A second way that Meep incorporates a complex dielectric material is by integrating the conductivity, , into the form of Maxwell's equation used by the solver. The equation for the electric field, , is extended to include the polarization term, P, and P is a frequency-dependent function of the real and imaginary parts of the dielectric constant. To use this feature, set the conductivity,, such that .
To make the simulation physically realistic, and account for the fact that n and k both change significantly in the higher frequency end of the band in question, a stitching technique is used to compensate. The entire model geometry simulation is performed at several center frequencies, each with a narrow band. The dielectric parameters used are n and k, the real and imaginary parts of the index of refraction from . The output results are stitched together using an m-dimensional Bezier curve, where m is the total number of points. This provides a good approximation of the continually varying dielectric properties of the material.
Since Meep sources have arbitrary values, the resulting EM fields are proportional to the input but have no fixed value. Thus, constant illumination with respect to frequency was used to facilitate comparison between simulation runs.
To verify the effectiveness of this modeling technique, an array of silicon nanowires was simulated and compared to results from the literature as was done in . Nanowires with radius r = 25 nm, length L = 2.33 μm, and lattice spacing a = 100 nm were modeled and were found to be closely matched to the comparable results of the transfer matrix method (TMM) presented in  (Fig. 2). The wavelength sweep in this case was chosen to coincide with the results presented in .
2.2 Branched nanowire parameter study
Once the first simulation procedure was created and verified through comparison, it was used to model a forest comprising silicon trees to demonstrate the computational value of the FDTD modeling technique in Meep. Figure 3 shows the geometry of the branched nanowire structures. Figure 4 shows the reference solar spectrum used for the BNW simulations for the parameter study. The simulations were run for the 0.5 to 1 μm (500 to 1000 nm) wavelength range since this is the range has the highest values of irradiance and can be used to generally assess the bulk optical characteristics of the BNW forest. The power absorbed by the BNW forest is determined by multiplying the percentage of energy absorbed by the irradiance values of Fig. 4 for the corresponding wavelength.
Figure 5 shows the results for a BNW array with branch spacing s = 0.7 μm and 2.5 μm. Trunk heights represented are h = 5, 10, 15, 20, and 25 μm. The BNW forest is less sensitive to the lattice spacing than a comparable NW array. Increasing the height of the trees increases the optical absorption, but only up to a point, occurring at roughly h = 20 μm.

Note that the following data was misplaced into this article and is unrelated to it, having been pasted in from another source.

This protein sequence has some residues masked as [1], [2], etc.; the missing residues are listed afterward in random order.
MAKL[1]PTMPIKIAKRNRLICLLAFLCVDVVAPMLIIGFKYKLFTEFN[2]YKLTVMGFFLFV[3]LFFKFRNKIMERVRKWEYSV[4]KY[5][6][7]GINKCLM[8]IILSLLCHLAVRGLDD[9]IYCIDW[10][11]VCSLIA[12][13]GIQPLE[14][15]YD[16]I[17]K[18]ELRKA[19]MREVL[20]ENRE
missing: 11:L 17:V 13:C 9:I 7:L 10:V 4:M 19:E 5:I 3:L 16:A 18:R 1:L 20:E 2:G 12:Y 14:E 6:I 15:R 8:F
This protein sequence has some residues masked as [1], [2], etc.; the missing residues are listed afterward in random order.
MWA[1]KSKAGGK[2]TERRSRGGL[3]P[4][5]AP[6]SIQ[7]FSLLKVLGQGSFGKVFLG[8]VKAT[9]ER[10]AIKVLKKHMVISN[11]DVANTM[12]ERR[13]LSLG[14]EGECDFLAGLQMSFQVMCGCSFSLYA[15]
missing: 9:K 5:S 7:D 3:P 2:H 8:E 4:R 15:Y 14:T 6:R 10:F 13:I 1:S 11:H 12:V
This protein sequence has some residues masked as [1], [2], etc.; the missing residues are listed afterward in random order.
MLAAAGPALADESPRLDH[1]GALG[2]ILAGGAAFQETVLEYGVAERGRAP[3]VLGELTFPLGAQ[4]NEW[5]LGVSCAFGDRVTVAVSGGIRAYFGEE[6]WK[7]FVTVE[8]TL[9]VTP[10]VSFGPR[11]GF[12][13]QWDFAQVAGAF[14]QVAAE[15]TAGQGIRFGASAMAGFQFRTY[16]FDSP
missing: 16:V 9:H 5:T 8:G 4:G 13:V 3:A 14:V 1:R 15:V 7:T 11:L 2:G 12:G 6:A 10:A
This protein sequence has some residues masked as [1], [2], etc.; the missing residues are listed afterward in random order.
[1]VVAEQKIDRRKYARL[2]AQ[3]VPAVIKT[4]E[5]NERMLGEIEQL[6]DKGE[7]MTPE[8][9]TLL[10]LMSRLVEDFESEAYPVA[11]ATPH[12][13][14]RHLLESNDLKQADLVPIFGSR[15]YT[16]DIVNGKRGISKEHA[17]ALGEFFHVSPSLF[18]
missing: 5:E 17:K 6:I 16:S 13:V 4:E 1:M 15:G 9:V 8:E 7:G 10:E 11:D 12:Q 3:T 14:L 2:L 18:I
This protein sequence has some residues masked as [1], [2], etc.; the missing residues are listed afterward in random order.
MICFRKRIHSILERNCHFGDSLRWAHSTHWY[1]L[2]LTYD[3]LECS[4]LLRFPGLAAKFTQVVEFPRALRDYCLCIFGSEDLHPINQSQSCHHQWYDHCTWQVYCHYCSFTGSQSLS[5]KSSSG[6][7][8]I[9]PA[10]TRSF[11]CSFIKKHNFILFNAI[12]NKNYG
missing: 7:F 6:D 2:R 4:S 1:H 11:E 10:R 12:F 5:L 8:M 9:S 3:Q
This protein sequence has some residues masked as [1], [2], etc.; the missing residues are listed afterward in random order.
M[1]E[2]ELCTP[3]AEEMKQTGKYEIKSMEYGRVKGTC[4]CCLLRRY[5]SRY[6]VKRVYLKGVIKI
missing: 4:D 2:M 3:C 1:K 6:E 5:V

The optical absorption for a wide range of parameters is depicted in Fig. 6. Figures 6(c) and 6(d) demonstrate that the optical absorption of the BNW forest is enhanced over that of a plain NW array with the same dimensions. The performance at the low end of the band (0.5 μm) is very similar, but there is an increase of at least 4 times at a wavelength of 1 μm.
Increasing the radius, Rtrunk of the main trunk has a relatively minor effect on the absorption and reflection of the system. The array lattice spacing a also has a small effect on the optical properties of the structure, unlike in a nanowire array where the optical properties have a strong dependence on a.
If the branches remain the same length L, and that length is less than a, then increasing a has the effect of decreasing optical absorption. If the length of the branches is increased proportionally with a, however, the additional space between the individual trunks is filled with branches, so the net result is similar absorption and reflection results.
An analogy can be made with microwave engineering, where antennas are also arranged in arrays. Sub-wavelength spacing is employed to increase directivity and spacing greater than a wavelength is used to obtain isotropic gain. A smaller spacing between branches may be able to take advantage of the photonic crystalline nature of the BNW forest structure.
3. Physical characteristics
3.1 Overall dielectric properties
As the lattice spacing decreases and the branch length and radius of the BNW increase, there is a corresponding increase in the total surface area of the silicon in the forest. This has the potential to increase absorption of incident energy. However, as the density increases, the surface plane of the forest appears to approach a porous material with effective bulk dielectric characteristics. It is worth considering whether the improvement in absorption and reflection properties of the thin film BNW are simply a result of an effective permittivity less than that of silicon providing a transition layer to the substrate.
One way to explore this is to compare the BNW reflection and transmission results with those of a nanowire array with the same feature sizes. Figures 6(c) and 6(d) show that all of the BNW forest configurations except for the case with the narrowest branches have higher absorption than the nanowires alone.